Have a few Z-wave devices that are not responding so, as a n00b, ran a Z-Wave repair. Got this error box. How should I proceed?
First question, are they battery devices or mains powered? If battery, you may need to wake them up first.
If a device can’t be reached or is not longer updating on the Devices page, the best course of action is to first attempt to power cycle the device itself, or exclude the device then re-include it. Running a repair on dead nodes can result in failure of entire mesh.
I had this same multiple node failure, but luckily a C7 reboot brought them all back as expected
Thanks for that info. Some of the nodes that failed are battery powered (Zooz 4in1 sensor, etc) but several (Zooz Zen15 for example) are online and reporting. I can turn the device on and off through the app so why does HE say the repair failed?
When an individual Z-Wave repair is started on this device (15) the dialog box says Refreshing Node States, then Repair is pinging the node, then Repair is running, then Repair timed out updating neighbors.
This Zen15 is connected to the refrigerator in the kitchen. It would be a pain in the patootie to slide the built in fridge out, so if a Z-Wave exclude/include is required, trim moldings would need to be removed to slide the fridge out.
Just noticed another failed node (37) on the list is also a Zen 15 connected to the basement refrigerator. This too is reporting and can be turned on and off from the app yet it also timed out updating neighbors.
Another mains powered node that failed is 1C which is an Aeotec Smart Switch 6.
I have rebooted the C7 to no avail. Hesitant to power cycle the C7 because rebuilding the ZigBee mesh takes a while, and devices that have increased the WAF will be offline.
As you pointed out, repair times out trying to update unresponsive neighbors. The most tedious task is identifying and resolving the problem with unresponsive devices, before attempting to run a repair. Repair process removes the existing routing paths, then tries to rebuild them using nearby devices. If these nearby devices are not responding to the hub's wake up call, then repair fails.
Does "nearby" mean physically near or just near in terms of what the hub thinks is near based on the routes created during inclusion (and subsequent updates)?
I think there is a lot of confusion about this.
In my experience, physically has nothing to do with it. Seems to be based on what the hubs knows with some black magic thrown it.
Yes that's my point I guess.. It can be confusing if you have devices that are physically near and no routing takes place through them. This would be a reason why.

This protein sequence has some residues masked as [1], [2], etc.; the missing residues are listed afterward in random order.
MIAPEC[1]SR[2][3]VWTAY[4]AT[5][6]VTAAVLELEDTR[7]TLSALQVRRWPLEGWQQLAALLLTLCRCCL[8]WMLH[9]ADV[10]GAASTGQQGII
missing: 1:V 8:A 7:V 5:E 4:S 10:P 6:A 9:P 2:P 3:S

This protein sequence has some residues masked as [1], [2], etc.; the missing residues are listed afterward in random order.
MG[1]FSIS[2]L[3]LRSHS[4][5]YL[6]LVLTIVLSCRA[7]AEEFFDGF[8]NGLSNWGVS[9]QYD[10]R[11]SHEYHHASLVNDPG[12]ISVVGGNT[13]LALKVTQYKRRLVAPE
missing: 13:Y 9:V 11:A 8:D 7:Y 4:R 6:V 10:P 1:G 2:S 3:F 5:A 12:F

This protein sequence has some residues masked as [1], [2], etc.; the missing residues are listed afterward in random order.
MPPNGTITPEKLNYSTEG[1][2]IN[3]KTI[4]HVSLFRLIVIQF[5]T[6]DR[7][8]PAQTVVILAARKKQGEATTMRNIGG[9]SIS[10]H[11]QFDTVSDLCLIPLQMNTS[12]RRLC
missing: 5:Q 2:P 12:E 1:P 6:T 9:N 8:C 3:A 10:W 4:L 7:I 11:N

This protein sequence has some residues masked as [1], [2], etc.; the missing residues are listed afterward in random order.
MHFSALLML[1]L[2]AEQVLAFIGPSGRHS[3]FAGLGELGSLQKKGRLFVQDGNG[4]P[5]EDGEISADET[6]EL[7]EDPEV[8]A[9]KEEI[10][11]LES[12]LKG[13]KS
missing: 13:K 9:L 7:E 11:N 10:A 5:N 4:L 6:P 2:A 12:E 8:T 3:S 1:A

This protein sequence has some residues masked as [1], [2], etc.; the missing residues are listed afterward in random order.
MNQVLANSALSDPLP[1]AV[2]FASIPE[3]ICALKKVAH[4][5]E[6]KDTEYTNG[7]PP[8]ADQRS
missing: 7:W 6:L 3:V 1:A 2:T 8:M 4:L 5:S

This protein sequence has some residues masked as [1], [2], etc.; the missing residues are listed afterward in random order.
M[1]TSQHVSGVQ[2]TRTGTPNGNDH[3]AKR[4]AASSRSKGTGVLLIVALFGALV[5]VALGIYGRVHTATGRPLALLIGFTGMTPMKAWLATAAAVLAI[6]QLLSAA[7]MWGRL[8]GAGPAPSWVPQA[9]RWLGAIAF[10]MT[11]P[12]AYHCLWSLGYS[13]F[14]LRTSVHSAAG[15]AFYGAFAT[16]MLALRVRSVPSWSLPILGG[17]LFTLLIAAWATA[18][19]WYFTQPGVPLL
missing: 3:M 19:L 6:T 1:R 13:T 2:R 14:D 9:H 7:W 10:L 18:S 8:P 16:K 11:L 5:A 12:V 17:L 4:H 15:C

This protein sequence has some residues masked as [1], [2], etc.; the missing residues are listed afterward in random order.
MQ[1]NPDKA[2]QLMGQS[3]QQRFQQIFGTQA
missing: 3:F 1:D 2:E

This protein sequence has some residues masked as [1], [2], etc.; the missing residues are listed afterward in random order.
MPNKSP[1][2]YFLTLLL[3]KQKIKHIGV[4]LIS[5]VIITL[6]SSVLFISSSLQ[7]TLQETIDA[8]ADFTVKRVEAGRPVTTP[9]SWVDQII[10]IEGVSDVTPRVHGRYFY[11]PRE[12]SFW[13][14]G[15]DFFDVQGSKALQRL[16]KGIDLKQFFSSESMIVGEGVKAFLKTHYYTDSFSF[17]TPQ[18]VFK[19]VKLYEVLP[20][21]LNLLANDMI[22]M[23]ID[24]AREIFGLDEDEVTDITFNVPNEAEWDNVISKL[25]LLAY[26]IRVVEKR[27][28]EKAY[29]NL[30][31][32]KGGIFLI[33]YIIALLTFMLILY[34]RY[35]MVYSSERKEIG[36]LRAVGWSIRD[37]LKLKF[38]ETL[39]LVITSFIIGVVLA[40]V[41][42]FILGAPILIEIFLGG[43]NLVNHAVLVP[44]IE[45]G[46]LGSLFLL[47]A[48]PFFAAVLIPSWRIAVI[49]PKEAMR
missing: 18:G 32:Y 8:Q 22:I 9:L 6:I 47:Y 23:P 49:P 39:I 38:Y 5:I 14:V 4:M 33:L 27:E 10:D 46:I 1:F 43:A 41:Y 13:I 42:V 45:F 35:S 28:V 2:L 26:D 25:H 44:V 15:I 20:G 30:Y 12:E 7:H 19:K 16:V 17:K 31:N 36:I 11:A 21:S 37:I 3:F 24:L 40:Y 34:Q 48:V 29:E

As an aside - 2 days ago I added a Ring repeater (paired S2) and a side porch light stopped responding to commands until I manually toggled it on/off. Seems like there is some fragility to the ZW mesh - I'm not sure it's HE though - might be the device itself having issues adjusting to routes maybe.
I may be imagining things, but it lloks to me that some devices may be impatient when they request an update from the neighborhood, and I’m wondering if the S2 overhead or response schema may be part of the issue. It took me quite a while to get a few of my dimmers (without security) to recognize the fact that a Ring extender (which requires S2) was on the mesh (they were actually the strongest signal when measured from the dimmer’s perspective).
My experience too.. at my client's house the repeaters are finally starting to repeat - one device has like 19 devices routing through it. It took a couple of months for this to happen though.
So in a lame attempt to bring this back to the topic all of this can impact the mesh and running a full Z-Wave repair seems like the "nuclear" option that could take weeks to completely resolve ..
I’m not above a targeted (device level) tactical strike when it seems appropriate, but it is generally one of the last options.
Technically speaking, the hub itself plays no role in mesh maintenance. The "magic" happens between the radio and devices. Check out the training module we just added to the post you shared above. As much as we all wish that things were straight forward and simple, in reality Z-Wave mesh maintenance and performance depends on a multitude of variables.
Thanks just watched it from the beginning! Very interesting.. thank you.
So it looks like the controller's static routing table only gets updated when including/excluding/replacing devices or doing a "neighbor update" which is a full "repair" I guess. Also when doing a full repair it does do low power pings to nearby devices to determine neighbors. I don't know if this is just the controller or all powered "mains" devices but that kinda shoots down my idea about lack of physical neighbor awareness I guess.
The other takeway is it can take up to 30 seconds for a device's routes to get discovered. This means potentially super long full repairs and also more patience required during pairings..
Keep in mind that Z-Wave protocol has limited number of hops a device can jump through, so by default, a device will route through the furthest device, that is closest to the hub.
Ah right - forgot about that, you want to minimize hops as well.. good point.
IMHO nuclear is resetting the radio.
They are both nuclear. Resetting is quick death, repairing an unhealthy mesh is the slow and painful death.